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Lecture 1

CMNS 110 Lecture 1: To Week 13 (Complete Semester)

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Department
Communication
Course
CMNS 110
Professor
Gary Mc Carron
Semester
Fall

Description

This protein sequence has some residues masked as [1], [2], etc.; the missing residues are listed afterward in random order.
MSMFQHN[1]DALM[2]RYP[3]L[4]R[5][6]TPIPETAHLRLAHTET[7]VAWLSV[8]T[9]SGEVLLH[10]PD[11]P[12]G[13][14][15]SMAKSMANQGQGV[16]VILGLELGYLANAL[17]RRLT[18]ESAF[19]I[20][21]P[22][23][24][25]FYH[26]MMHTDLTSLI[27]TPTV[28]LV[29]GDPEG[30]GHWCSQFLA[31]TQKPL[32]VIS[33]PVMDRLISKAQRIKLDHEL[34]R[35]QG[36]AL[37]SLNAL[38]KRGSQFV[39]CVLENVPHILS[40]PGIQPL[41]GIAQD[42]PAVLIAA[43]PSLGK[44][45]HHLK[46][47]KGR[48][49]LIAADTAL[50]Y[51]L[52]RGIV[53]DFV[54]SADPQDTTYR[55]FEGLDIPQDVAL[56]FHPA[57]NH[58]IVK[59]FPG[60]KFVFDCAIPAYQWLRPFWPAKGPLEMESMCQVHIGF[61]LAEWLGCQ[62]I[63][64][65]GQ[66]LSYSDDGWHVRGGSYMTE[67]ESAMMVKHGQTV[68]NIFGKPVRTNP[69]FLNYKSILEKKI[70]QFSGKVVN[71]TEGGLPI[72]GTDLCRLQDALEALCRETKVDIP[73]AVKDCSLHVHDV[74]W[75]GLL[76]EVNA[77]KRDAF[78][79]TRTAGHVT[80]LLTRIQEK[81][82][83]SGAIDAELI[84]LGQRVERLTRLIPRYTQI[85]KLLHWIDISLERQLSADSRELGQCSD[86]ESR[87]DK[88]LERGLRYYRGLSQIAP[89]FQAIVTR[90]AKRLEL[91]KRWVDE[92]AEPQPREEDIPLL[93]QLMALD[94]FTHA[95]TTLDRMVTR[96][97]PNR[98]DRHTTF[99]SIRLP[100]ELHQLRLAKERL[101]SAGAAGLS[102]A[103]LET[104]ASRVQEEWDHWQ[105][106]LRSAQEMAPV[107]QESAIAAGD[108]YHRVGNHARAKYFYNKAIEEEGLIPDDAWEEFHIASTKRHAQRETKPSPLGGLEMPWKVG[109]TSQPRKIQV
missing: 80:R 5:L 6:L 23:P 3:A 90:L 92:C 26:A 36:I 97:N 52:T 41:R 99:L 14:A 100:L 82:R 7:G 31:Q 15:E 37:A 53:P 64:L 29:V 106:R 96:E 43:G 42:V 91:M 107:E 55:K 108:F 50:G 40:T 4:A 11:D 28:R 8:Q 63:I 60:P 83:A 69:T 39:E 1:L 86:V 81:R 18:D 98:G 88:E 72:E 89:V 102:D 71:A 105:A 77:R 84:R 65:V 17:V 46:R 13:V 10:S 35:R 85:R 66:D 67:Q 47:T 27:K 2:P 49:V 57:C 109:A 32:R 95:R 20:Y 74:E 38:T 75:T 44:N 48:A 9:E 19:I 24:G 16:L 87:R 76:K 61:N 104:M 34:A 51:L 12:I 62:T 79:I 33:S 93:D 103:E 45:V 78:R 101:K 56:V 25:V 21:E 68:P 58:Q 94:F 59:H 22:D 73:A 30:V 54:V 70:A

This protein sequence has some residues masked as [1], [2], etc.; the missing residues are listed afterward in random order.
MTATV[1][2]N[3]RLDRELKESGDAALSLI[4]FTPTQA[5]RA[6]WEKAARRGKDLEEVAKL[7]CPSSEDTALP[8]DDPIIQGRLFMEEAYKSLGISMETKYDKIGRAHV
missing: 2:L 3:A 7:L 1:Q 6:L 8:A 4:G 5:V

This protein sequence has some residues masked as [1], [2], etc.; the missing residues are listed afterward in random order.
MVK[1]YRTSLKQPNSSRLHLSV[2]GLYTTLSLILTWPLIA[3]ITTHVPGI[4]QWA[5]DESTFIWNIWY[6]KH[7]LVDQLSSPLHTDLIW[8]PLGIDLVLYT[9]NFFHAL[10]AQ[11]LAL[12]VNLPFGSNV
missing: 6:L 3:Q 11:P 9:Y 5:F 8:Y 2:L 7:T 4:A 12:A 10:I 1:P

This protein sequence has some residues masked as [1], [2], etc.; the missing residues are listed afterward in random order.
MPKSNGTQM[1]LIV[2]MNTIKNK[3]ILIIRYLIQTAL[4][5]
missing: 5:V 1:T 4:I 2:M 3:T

CMNS110 Week 3: Language and Culture 9/18/2012 9:33:00 AM Trying to understand where language actually came from is problematic Language: social phenomenon, how we communicate with other people. Creates a social bond with people Ancient Greeks created democracy (template for contemporary democracy) Where does language originate? How is rhetoric possible if we dont have language? The pen is mightier than the sword Language origins Language acquisition Magical words Two theories of language origins Charles Hockett and the Design Features of Language We perform language Speech acts performing acts with language the power of language o making commitments o making promises and vows o etc. it always exceeds, it cannot be contained with just meaning Magical Words politeness: please and thank you expletives: cursing and swearing hate speech dysphemism and euphemisms The call of nature hypothesis The gestural origins hypothesis Hocketts Design Features of Language Structuralism Interested in the origins of language, but there was a problem with the question There is no language, there are languages and each are unique o Important to have a clear understanding of each languages origin and social/cultural background Design Features - the building blocks of language o Vocal/auditory channel Sender/receiver model o Rapid fading Characterizes spoken language Spoken word disappears, after you speak, its gone Animals use scent and pheromones Contrast to writing that doesnt disappear o Interchangeability Switch roles of listener and speaker o Intrapersonal feedback Feedback within the person Listen to yourself o Semanticity Language possesses meaning Must involve intentions it is intentional o Arbitrariness Human spoken language is arbitrary There is nothing that determines what a word means until we have agreed on what it means o Displacement Language is not limited to things in your immediate environment Communicate about things that are not present/field of vision o Productivity Language is infinitely productive Produced by its arbitrariness o Tradition Go to school, learn language o Prevarication Lying o Reflectivity (meta-communication) Use language to communicate about language o Concatenation (duality of patterning) When we use language, we chain things together The linking of things o Medium Transferability Audio recordable Re-encode Sign language CMNS110 Week 4: Orality and Literacy 9/18/2012 9:33:00 AM Walter Ong Marshall McLuhan Ong and McLuhan approached the notion of historical development by examining the forms of communication technology that were dominant in each historical era Medium theory Example: o Radio age to television age o Television age to computer age The greatest shift: o Primarily oral to literacy Ongs main interest was in the way that oral societies and literate societies differ, and his specific emphasis was to study how the change from orality to literacy had significant social, cultural, and educational implications. How does it change our lives? Example: o PowerPoint changed education Exosomatic Printing individualism o Personal interpretations of written work o Ex: the printing of religious documents Examples in which orality is still vital Testimony in courts must be given orally Orality is important in public debates, especially in political forums Graduate students must complete an oral examination Marriage ceremonies have an important verbal, ritual component the vow We can say that although the significance of contemporary occasions of orality may sometimes be ceremonial, they are not in any sense unimportant or merely incidental Certain kinds of media of communication have certain effects
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